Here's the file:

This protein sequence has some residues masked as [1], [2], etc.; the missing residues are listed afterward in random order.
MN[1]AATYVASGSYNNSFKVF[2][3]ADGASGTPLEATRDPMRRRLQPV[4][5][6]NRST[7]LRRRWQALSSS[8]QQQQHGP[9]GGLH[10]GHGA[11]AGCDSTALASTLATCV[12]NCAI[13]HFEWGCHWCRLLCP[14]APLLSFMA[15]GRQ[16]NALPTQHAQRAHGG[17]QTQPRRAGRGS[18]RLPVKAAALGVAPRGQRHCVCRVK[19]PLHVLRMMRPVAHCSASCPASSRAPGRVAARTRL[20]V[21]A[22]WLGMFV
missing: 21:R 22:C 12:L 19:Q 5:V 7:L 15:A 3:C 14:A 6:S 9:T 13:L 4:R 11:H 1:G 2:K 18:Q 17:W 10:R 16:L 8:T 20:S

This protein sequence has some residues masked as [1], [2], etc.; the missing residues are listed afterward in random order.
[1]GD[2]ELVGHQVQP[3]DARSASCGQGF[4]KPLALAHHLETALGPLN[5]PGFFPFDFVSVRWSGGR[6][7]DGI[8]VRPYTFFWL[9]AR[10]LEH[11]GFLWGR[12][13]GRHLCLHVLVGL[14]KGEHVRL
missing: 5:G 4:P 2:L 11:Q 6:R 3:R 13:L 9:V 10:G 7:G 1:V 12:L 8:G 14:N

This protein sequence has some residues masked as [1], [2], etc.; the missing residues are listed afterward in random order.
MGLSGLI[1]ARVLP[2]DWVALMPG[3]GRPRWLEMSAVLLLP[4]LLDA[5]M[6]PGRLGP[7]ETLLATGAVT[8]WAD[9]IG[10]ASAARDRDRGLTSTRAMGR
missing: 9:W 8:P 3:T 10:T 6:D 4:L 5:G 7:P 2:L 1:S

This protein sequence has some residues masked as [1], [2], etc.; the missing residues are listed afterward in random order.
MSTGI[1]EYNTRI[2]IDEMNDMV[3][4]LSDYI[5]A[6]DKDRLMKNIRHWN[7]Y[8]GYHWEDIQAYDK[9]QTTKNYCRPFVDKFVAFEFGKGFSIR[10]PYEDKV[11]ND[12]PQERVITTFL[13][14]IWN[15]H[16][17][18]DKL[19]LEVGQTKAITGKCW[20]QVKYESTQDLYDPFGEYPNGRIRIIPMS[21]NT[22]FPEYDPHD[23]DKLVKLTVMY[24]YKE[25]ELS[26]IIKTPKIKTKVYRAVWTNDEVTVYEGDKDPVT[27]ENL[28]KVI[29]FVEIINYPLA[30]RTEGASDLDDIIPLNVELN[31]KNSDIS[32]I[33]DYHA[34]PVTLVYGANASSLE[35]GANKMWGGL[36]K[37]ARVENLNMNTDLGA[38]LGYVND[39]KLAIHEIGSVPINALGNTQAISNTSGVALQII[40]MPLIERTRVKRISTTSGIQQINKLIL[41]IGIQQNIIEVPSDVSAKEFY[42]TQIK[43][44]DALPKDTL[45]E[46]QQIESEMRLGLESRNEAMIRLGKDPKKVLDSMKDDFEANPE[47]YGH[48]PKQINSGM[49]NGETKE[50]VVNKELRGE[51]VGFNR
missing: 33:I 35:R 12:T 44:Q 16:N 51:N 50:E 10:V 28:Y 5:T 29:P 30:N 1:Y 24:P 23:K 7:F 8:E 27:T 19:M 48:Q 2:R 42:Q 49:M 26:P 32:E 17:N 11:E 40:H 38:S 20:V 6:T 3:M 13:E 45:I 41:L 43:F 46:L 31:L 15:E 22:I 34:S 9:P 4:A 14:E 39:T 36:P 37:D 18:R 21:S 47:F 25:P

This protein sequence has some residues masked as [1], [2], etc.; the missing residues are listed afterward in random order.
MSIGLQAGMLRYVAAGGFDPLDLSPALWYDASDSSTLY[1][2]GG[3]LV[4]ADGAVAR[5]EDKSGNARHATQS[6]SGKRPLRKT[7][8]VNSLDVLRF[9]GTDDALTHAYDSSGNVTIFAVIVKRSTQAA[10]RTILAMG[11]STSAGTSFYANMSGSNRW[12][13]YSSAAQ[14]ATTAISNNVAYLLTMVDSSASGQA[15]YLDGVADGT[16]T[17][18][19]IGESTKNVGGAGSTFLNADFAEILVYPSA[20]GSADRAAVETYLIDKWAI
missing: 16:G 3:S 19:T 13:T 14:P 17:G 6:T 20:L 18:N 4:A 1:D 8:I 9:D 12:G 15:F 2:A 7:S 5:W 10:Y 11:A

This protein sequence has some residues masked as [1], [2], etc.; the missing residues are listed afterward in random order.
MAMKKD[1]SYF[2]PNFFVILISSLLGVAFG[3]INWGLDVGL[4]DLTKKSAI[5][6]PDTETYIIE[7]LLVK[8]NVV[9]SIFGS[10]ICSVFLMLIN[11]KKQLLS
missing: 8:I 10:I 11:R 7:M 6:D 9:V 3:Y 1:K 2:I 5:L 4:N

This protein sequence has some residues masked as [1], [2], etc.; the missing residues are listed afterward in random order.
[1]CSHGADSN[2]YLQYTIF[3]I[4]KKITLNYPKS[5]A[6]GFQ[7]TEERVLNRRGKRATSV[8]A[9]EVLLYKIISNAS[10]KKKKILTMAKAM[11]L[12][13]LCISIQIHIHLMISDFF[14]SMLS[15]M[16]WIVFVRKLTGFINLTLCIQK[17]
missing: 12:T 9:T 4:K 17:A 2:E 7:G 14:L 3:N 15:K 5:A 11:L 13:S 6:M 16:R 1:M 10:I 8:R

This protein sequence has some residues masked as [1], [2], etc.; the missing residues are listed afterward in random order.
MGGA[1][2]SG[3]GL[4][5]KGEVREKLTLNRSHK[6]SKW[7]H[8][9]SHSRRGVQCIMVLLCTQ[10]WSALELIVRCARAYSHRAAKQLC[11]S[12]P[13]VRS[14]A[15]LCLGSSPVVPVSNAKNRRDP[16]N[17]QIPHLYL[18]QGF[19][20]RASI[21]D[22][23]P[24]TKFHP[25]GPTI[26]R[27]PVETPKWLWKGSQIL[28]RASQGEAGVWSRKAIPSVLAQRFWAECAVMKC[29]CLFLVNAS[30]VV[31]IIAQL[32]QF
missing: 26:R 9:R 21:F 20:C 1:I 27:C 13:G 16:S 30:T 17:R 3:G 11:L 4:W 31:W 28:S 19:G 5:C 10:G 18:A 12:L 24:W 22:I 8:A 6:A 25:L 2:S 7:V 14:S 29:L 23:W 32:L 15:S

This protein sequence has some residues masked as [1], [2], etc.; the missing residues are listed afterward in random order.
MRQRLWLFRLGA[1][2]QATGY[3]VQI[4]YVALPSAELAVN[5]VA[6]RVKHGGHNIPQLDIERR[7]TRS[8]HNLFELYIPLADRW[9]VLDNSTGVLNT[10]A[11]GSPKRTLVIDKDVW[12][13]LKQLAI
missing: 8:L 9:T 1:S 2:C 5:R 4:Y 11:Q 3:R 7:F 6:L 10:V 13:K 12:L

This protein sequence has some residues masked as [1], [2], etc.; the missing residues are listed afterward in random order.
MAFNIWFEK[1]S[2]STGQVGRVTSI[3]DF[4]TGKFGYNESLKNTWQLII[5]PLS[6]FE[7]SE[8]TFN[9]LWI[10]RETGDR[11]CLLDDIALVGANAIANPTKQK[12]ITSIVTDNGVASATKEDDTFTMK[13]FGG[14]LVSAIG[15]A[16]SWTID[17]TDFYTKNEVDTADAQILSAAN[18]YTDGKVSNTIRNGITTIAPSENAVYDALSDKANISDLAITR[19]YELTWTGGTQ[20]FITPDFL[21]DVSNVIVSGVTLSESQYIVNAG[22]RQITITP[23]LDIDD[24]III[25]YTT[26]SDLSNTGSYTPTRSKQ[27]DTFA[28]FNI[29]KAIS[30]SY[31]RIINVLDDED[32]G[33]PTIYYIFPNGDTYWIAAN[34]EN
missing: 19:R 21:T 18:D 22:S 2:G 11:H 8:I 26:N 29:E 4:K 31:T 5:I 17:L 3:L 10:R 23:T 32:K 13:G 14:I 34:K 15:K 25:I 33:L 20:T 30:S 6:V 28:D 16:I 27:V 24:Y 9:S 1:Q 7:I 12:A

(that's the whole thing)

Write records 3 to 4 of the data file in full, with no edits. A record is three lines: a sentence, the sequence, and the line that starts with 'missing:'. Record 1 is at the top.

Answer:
This protein sequence has some residues masked as [1], [2], etc.; the missing residues are listed afterward in random order.
MGLSGLI[1]ARVLP[2]DWVALMPG[3]GRPRWLEMSAVLLLP[4]LLDA[5]M[6]PGRLGP[7]ETLLATGAVT[8]WAD[9]IG[10]ASAARDRDRGLTSTRAMGR
missing: 9:W 8:P 3:T 10:T 6:D 4:L 5:G 7:P 2:L 1:S

This protein sequence has some residues masked as [1], [2], etc.; the missing residues are listed afterward in random order.
MSTGI[1]EYNTRI[2]IDEMNDMV[3][4]LSDYI[5]A[6]DKDRLMKNIRHWN[7]Y[8]GYHWEDIQAYDK[9]QTTKNYCRPFVDKFVAFEFGKGFSIR[10]PYEDKV[11]ND[12]PQERVITTFL[13][14]IWN[15]H[16][17][18]DKL[19]LEVGQTKAITGKCW[20]QVKYESTQDLYDPFGEYPNGRIRIIPMS[21]NT[22]FPEYDPHD[23]DKLVKLTVMY[24]YKE[25]ELS[26]IIKTPKIKTKVYRAVWTNDEVTVYEGDKDPVT[27]ENL[28]KVI[29]FVEIINYPLA[30]RTEGASDLDDIIPLNVELN[31]KNSDIS[32]I[33]DYHA[34]PVTLVYGANASSLE[35]GANKMWGGL[36]K[37]ARVENLNMNTDLGA[38]LGYVND[39]KLAIHEIGSVPINALGNTQAISNTSGVALQII[40]MPLIERTRVKRISTTSGIQQINKLIL[41]IGIQQNIIEVPSDVSAKEFY[42]TQIK[43][44]DALPKDTL[45]E[46]QQIESEMRLGLESRNEAMIRLGKDPKKVLDSMKDDFEANPE[47]YGH[48]PKQINSGM[49]NGETKE[50]VVNKELRGE[51]VGFNR
missing: 33:I 35:R 12:T 44:Q 16:N 51:N 50:E 10:V 28:Y 5:T 29:P 30:N 1:Y 24:P 23:K 7:F 8:E 27:T 19:M 48:Q 2:R 42:Q 49:M 26:P 32:E 17:N 11:E 40:H 38:S 20:V 6:T 3:M 13:E 45:I 41:L 43:F 46:L 31:L 15:E 22:I 34:S 9:P 4:A 14:E 39:T 36:P 37:D 18:R 21:S 47:F 25:P